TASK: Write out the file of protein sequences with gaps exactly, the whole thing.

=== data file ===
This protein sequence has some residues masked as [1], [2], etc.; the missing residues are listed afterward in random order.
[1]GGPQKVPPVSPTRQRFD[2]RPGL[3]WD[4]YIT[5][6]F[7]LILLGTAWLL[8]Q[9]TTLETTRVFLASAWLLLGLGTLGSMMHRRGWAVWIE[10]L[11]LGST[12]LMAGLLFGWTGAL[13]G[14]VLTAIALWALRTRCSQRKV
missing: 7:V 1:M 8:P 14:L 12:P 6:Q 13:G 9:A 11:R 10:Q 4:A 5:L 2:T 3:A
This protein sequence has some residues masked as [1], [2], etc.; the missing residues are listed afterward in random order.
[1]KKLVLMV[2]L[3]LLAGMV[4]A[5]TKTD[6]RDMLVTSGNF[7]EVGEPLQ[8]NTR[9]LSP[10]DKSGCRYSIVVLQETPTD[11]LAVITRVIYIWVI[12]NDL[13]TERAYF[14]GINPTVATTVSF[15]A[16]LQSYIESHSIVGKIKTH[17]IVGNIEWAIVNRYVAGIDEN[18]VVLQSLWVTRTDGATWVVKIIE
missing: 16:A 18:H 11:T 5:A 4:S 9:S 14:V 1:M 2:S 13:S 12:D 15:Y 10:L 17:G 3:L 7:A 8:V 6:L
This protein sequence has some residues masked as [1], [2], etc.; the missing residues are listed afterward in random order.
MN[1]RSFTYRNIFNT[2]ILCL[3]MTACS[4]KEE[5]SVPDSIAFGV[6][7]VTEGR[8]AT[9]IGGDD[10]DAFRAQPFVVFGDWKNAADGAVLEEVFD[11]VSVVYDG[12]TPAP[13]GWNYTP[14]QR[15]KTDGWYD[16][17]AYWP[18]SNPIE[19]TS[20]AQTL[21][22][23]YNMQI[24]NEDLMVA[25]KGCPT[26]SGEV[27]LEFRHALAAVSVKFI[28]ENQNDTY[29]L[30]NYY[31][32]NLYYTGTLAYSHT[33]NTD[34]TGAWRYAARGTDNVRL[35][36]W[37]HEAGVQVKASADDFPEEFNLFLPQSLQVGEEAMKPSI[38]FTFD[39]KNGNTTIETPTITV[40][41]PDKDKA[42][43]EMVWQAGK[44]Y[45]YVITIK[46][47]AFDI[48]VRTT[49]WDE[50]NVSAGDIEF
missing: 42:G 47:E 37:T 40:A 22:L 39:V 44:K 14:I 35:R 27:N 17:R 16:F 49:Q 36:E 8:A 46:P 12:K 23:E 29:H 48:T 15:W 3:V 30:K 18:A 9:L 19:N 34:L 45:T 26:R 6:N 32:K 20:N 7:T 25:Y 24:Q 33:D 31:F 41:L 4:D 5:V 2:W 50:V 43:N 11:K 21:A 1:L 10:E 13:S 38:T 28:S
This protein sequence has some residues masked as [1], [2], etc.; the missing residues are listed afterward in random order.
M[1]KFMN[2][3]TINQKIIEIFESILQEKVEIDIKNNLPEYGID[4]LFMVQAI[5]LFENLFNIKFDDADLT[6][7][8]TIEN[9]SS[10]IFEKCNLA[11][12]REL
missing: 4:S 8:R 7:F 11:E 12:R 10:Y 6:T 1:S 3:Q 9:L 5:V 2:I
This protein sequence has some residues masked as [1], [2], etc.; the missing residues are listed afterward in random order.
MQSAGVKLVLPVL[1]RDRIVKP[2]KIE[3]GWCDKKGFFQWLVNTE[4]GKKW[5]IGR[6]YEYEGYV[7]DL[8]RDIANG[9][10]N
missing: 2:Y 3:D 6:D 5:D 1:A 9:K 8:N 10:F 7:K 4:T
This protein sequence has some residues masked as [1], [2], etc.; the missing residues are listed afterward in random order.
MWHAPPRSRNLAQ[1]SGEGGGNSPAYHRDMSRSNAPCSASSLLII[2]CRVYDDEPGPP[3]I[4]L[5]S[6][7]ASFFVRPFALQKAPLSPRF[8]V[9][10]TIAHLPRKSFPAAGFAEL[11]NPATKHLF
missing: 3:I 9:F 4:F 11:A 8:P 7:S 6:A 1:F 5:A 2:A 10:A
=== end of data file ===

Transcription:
This protein sequence has some residues masked as [1], [2], etc.; the missing residues are listed afterward in random order.
[1]GGPQKVPPVSPTRQRFD[2]RPGL[3]WD[4]YIT[5][6]F[7]LILLGTAWLL[8]Q[9]TTLETTRVFLASAWLLLGLGTLGSMMHRRGWAVWIE[10]L[11]LGST[12]LMAGLLFGWTGAL[13]G[14]VLTAIALWALRTRCSQRKV
missing: 7:V 1:M 8:P 14:L 12:P 6:Q 13:G 9:A 11:R 10:Q 4:A 5:L 2:T 3:A
This protein sequence has some residues masked as [1], [2], etc.; the missing residues are listed afterward in random order.
[1]KKLVLMV[2]L[3]LLAGMV[4]A[5]TKTD[6]RDMLVTSGNF[7]EVGEPLQ[8]NTR[9]LSP[10]DKSGCRYSIVVLQETPTD[11]LAVITRVIYIWVI[12]NDL[13]TERAYF[14]GINPTVATTVSF[15]A[16]LQSYIESHSIVGKIKTH[17]IVGNIEWAIVNRYVAGIDEN[18]VVLQSLWVTRTDGATWVVKIIE
missing: 16:A 18:H 11:T 5:A 4:S 9:S 14:V 1:M 2:S 13:S 12:D 15:Y 10:L 17:G 3:L 7:A 8:V 6:L
This protein sequence has some residues masked as [1], [2], etc.; the missing residues are listed afterward in random order.
MN[1]RSFTYRNIFNT[2]ILCL[3]MTACS[4]KEE[5]SVPDSIAFGV[6][7]VTEGR[8]AT[9]IGGDD[10]DAFRAQPFVVFGDWKNAADGAVLEEVFD[11]VSVVYDG[12]TPAP[13]GWNYTP[14]QR[15]KTDGWYD[16][17]AYWP[18]SNPIE[19]TS[20]AQTL[21][22][23]YNMQI[24]NEDLMVA[25]KGCPT[26]SGEV[27]LEFRHALAAVSVKFI[28]ENQNDTY[29]L[30]NYY[31][32]NLYYTGTLAYSHT[33]NTD[34]TGAWRYAARGTDNVRL[35][36]W[37]HEAGVQVKASADDFPEEFNLFLPQSLQVGEEAMKPSI[38]FTFD[39]KNGNTTIETPTITV[40][41]PDKDKA[42][43]EMVWQAGK[44]Y[45]YVITIK[46][47]AFDI[48]VRTT[49]WDE[50]NVSAGDIEF
missing: 42:G 47:E 37:T 40:A 22:L 39:V 44:K 14:I 35:R 27:N 17:R 16:F 49:Q 36:E 8:A 46:P 12:K 23:E 29:H 48:T 15:W 3:V 30:K 18:A 9:L 19:N 34:L 45:T 26:R 6:N 32:K 20:N 7:T 25:Y 24:Q 33:D 31:F 41:L 4:D 5:V 2:W 50:V 43:N 11:K 21:A 1:L 10:E 13:S 38:T 28:S
This protein sequence has some residues masked as [1], [2], etc.; the missing residues are listed afterward in random order.
M[1]KFMN[2][3]TINQKIIEIFESILQEKVEIDIKNNLPEYGID[4]LFMVQAI[5]LFENLFNIKFDDADLT[6][7][8]TIEN[9]SS[10]IFEKCNLA[11][12]REL
missing: 4:S 8:R 7:F 11:E 12:R 10:Y 6:T 1:S 3:Q 9:L 5:V 2:I
This protein sequence has some residues masked as [1], [2], etc.; the missing residues are listed afterward in random order.
MQSAGVKLVLPVL[1]RDRIVKP[2]KIE[3]GWCDKKGFFQWLVNTE[4]GKKW[5]IGR[6]YEYEGYV[7]DL[8]RDIANG[9][10]N
missing: 2:Y 3:D 6:D 5:D 1:A 9:K 8:N 10:F 7:K 4:T
This protein sequence has some residues masked as [1], [2], etc.; the missing residues are listed afterward in random order.
MWHAPPRSRNLAQ[1]SGEGGGNSPAYHRDMSRSNAPCSASSLLII[2]CRVYDDEPGPP[3]I[4]L[5]S[6][7]ASFFVRPFALQKAPLSPRF[8]V[9][10]TIAHLPRKSFPAAGFAEL[11]NPATKHLF
missing: 3:I 9:F 4:F 11:A 8:P 7:S 6:A 1:F 5:A 2:A 10:A